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Business Other News 26 Mar 2020 US joblessness set t ...

US joblessness set to spike as virus takes toll on businesses

AFP
Published Mar 26, 2020, 9:58 am IST
Updated Mar 26, 2020, 3:02 pm IST
Labor Department will release its weekly data on first-time applications for jobless benefits covering the week ending March 21
Keisha Henry poses for a portrait inside her lounge and catering business in New Orleans. She lost about $10,000 in revenue last week after three big functions she was slated to cater ended up canceling. Henry said she regrettably had to lay off several employees. (AP Photo)
 Keisha Henry poses for a portrait inside her lounge and catering business in New Orleans. She lost about $10,000 in revenue last week after three big functions she was slated to cater ended up canceling. Henry said she regrettably had to lay off several employees. (AP Photo)

Washington: With streets in major cities barren, and shops and restaurants forced to close due to the coronavirus pandemic, economists warn of a record explosion of Americans filing for unemployment benefits.

The Labor Department on Thursday will release its weekly data on first-time applications for jobless benefits covering the week ending March 21 the first to show the epidemic's impact on the US economy.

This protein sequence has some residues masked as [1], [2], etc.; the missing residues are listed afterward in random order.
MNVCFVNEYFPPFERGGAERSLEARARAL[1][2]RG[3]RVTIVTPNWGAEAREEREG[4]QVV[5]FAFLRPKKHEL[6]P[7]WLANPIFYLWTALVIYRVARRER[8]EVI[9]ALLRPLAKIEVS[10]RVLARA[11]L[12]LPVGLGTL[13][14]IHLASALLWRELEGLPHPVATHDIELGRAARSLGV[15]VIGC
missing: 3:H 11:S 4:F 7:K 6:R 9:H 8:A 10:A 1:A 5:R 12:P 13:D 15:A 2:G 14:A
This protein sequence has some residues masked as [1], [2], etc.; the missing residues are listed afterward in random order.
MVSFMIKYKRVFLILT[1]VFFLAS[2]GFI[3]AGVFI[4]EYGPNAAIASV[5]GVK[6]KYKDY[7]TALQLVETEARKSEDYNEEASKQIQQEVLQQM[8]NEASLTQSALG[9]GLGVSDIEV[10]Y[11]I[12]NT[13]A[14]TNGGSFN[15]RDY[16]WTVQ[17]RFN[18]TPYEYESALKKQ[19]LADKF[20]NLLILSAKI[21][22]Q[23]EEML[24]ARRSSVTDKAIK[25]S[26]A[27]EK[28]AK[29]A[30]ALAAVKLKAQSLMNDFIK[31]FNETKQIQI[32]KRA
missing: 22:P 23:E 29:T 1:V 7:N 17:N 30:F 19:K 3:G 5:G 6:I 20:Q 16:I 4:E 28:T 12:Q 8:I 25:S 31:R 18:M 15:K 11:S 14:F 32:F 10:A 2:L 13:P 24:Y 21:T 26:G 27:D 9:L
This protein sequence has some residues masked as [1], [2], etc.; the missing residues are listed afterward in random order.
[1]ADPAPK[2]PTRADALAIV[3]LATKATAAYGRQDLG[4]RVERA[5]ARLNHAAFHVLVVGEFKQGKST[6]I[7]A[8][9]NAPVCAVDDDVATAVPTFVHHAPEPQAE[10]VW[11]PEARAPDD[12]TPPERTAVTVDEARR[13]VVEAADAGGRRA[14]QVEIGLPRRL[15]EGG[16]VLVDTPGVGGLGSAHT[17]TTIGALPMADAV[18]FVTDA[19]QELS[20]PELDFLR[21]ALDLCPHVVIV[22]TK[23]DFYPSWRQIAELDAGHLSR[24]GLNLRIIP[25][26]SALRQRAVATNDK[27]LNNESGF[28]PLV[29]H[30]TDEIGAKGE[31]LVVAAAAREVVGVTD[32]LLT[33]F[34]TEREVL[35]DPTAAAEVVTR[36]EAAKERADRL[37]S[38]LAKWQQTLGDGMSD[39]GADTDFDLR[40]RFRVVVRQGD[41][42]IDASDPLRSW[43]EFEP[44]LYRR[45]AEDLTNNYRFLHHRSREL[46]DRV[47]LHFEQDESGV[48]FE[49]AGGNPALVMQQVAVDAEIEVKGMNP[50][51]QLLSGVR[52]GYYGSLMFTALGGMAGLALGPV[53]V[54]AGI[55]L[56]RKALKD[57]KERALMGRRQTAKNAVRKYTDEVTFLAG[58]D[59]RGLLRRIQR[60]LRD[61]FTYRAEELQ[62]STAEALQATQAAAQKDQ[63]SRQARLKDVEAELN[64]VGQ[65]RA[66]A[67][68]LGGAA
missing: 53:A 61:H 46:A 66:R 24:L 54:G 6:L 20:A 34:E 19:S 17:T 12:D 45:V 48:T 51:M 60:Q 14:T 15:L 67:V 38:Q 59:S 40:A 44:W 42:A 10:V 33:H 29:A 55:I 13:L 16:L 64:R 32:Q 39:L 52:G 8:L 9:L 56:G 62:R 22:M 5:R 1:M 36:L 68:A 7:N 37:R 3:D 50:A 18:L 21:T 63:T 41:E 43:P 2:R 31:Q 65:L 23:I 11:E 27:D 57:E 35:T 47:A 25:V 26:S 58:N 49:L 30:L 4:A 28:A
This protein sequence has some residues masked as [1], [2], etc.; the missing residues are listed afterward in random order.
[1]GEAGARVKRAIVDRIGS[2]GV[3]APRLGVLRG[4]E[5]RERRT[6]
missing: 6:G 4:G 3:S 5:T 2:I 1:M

"Whatever the number, it will be horrific," said Ian Shepherdson of Pantheon Macroeconomics.

The data have been mundane for the past two years amid a very strong US labor market, but the situation has changed for this lowly report on the frontlines of the virus fallout.

Last week's report showed jobless claims surged to their highest level since September 2017, especially with a jump in applications from hotel and restaurant workers.

"The consensus for today's first post-apocalypse jobless claims number (1.5 million), looks much too low," Shepherdson said, adding that he is expecting a staggering 3.5 million.

 

White House economic adviser Larry Kudlow acknowledged the report would show a jump, but said the market is expecting it.

"It's going to be a very large increase," he said.

But economists cautioned that forecasting data in unprecedented times is dicey at best.

The models "are based on prior experience and we have no prior experience of an economy that has largely been shut down," said Rubeela Farooqi of High Frequency Economics.

"These are extraordinary times that will result in extraordinary outcomes."

 

Reports from states and even data on Google searches show that unemployment offices have been overwhelmed in recent days and may have to estimate their totals.

Economists are projecting the pandemic's shutdown could lead to a staggering 14 percent contraction of the US economy, and the Conference Board on Wednesday said unemployment could rise to as high as 15 percent later in the year far beyond the 10 percent peak hit in October 2009 during the global financial crisis.

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